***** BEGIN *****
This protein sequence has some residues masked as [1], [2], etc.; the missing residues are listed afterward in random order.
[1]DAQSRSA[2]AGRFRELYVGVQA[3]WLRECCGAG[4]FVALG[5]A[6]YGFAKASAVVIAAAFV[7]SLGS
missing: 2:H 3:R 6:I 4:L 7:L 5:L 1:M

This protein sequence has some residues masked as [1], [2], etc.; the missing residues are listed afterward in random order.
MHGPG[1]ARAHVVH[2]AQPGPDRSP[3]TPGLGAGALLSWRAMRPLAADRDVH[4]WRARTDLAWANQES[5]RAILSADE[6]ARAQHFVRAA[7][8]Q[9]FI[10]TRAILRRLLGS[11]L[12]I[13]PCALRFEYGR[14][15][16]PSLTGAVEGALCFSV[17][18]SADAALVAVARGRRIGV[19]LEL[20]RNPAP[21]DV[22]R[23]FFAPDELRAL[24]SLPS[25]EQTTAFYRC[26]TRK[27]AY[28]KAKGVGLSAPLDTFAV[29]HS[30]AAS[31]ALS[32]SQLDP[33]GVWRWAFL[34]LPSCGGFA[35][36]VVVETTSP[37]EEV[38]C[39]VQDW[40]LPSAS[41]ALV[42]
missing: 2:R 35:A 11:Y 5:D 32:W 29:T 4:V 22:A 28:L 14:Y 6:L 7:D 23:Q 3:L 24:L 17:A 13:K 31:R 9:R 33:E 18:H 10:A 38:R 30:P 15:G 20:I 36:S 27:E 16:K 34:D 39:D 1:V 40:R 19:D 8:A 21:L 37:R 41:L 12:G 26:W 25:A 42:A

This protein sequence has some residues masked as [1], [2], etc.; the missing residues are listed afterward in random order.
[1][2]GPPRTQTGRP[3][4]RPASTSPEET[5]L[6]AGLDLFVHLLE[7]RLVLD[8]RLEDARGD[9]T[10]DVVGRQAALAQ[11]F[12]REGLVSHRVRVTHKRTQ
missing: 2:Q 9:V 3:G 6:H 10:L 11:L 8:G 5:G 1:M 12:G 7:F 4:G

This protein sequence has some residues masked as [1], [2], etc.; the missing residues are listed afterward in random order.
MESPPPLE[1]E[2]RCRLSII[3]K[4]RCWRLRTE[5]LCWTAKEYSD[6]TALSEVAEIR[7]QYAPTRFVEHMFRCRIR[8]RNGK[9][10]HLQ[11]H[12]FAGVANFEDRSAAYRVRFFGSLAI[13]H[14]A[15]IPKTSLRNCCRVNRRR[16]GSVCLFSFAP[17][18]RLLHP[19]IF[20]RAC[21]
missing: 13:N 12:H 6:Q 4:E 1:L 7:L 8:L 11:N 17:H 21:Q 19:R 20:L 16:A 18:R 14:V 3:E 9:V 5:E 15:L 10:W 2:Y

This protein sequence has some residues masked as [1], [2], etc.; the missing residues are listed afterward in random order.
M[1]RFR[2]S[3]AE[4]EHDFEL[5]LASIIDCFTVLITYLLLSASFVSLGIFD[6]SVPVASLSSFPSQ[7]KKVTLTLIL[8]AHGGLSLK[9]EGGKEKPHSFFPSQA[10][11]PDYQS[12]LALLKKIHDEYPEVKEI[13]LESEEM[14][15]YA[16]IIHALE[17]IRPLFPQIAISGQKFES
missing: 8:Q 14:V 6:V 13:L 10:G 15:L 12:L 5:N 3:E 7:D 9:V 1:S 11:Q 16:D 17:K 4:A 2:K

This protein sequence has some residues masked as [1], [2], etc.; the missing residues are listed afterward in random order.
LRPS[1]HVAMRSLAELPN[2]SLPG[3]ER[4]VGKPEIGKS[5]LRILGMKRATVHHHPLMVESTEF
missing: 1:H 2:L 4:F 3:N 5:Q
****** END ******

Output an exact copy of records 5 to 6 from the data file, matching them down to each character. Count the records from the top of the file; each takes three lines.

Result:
This protein sequence has some residues masked as [1], [2], etc.; the missing residues are listed afterward in random order.
M[1]RFR[2]S[3]AE[4]EHDFEL[5]LASIIDCFTVLITYLLLSASFVSLGIFD[6]SVPVASLSSFPSQ[7]KKVTLTLIL[8]AHGGLSLK[9]EGGKEKPHSFFPSQA[10][11]PDYQS[12]LALLKKIHDEYPEVKEI[13]LESEEM[14][15]YA[16]IIHALE[17]IRPLFPQIAISGQKFES
missing: 8:Q 14:V 6:V 13:L 10:G 15:L 12:L 5:N 3:E 7:D 9:V 1:S 11:Q 16:D 17:K 4:A 2:K

This protein sequence has some residues masked as [1], [2], etc.; the missing residues are listed afterward in random order.
LRPS[1]HVAMRSLAELPN[2]SLPG[3]ER[4]VGKPEIGKS[5]LRILGMKRATVHHHPLMVESTEF
missing: 1:H 2:L 4:F 3:N 5:Q